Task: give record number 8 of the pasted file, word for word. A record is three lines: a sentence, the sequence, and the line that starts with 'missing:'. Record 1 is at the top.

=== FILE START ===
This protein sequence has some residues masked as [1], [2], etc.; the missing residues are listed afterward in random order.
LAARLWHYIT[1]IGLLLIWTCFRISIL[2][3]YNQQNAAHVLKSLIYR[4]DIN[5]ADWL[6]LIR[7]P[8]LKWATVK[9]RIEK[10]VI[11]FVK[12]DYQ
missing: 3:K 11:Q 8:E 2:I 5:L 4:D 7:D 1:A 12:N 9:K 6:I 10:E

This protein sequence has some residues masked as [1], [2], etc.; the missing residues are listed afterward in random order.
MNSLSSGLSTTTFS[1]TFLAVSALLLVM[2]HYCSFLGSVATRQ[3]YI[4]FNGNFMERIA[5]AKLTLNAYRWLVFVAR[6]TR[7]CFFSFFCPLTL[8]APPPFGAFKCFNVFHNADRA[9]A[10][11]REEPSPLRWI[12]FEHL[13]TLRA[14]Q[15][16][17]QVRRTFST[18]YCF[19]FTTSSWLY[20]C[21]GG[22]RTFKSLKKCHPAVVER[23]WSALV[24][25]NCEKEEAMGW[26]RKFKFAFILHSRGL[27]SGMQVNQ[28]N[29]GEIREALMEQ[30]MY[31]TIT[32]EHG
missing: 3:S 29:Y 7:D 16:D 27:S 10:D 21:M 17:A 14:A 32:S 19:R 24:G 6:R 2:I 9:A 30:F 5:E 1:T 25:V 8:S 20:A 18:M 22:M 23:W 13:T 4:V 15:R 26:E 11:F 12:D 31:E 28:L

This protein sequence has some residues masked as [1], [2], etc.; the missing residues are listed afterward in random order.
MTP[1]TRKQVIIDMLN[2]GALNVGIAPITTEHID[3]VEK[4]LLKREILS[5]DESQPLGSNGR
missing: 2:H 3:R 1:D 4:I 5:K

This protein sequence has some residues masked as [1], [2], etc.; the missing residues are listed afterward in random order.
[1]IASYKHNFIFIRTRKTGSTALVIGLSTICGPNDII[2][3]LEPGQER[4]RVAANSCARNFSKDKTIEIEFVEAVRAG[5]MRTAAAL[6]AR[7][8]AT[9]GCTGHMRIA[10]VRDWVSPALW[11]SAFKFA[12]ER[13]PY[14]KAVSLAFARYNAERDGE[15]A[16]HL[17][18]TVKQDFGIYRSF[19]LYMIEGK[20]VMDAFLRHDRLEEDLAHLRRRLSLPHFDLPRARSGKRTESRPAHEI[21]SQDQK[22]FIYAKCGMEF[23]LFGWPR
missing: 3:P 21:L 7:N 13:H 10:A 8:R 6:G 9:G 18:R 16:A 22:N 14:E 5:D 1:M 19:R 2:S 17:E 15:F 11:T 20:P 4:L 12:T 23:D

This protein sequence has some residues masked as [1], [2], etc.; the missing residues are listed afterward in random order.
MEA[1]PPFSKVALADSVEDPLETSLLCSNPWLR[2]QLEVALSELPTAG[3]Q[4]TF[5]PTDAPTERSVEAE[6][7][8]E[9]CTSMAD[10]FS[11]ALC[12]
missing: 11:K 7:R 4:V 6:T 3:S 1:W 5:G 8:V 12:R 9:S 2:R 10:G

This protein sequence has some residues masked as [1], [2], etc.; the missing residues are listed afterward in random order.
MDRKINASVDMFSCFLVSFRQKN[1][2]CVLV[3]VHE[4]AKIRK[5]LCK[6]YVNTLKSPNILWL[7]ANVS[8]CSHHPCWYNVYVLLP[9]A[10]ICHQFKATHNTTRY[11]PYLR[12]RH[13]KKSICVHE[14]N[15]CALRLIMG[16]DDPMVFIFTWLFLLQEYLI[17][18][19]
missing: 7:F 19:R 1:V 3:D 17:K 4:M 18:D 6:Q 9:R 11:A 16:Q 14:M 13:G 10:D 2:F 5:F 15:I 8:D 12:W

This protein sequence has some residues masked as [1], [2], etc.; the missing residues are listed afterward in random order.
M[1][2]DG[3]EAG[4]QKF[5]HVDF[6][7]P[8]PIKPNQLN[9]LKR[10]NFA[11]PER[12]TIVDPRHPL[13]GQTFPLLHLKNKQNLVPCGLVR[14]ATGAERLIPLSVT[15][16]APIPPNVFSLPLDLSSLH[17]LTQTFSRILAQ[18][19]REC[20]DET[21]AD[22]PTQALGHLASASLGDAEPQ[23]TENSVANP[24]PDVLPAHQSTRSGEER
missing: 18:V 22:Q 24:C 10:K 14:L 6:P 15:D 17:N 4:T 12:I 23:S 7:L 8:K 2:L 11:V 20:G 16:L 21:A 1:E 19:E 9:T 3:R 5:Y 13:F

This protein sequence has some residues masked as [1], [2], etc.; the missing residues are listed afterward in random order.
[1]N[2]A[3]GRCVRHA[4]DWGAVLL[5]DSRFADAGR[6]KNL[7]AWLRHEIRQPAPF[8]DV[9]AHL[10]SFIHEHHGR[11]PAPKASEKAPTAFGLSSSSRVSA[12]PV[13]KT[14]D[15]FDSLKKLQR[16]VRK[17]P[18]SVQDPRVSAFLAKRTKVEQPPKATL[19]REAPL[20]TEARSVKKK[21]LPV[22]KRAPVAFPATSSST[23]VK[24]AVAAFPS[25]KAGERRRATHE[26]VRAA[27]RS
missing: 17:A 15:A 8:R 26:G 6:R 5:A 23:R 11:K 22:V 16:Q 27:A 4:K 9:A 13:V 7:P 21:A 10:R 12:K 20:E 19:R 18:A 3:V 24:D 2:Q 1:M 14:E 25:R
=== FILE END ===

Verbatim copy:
This protein sequence has some residues masked as [1], [2], etc.; the missing residues are listed afterward in random order.
[1]N[2]A[3]GRCVRHA[4]DWGAVLL[5]DSRFADAGR[6]KNL[7]AWLRHEIRQPAPF[8]DV[9]AHL[10]SFIHEHHGR[11]PAPKASEKAPTAFGLSSSSRVSA[12]PV[13]KT[14]D[15]FDSLKKLQR[16]VRK[17]P[18]SVQDPRVSAFLAKRTKVEQPPKATL[19]REAPL[20]TEARSVKKK[21]LPV[22]KRAPVAFPATSSST[23]VK[24]AVAAFPS[25]KAGERRRATHE[26]VRAA[27]RS
missing: 17:A 15:A 8:R 26:G 6:R 5:A 23:R 11:K 22:V 16:Q 27:A 4:K 9:A 13:V 7:P 21:A 10:R 12:K 20:E 19:R 18:A 3:V 24:D 2:Q 1:M 14:E 25:R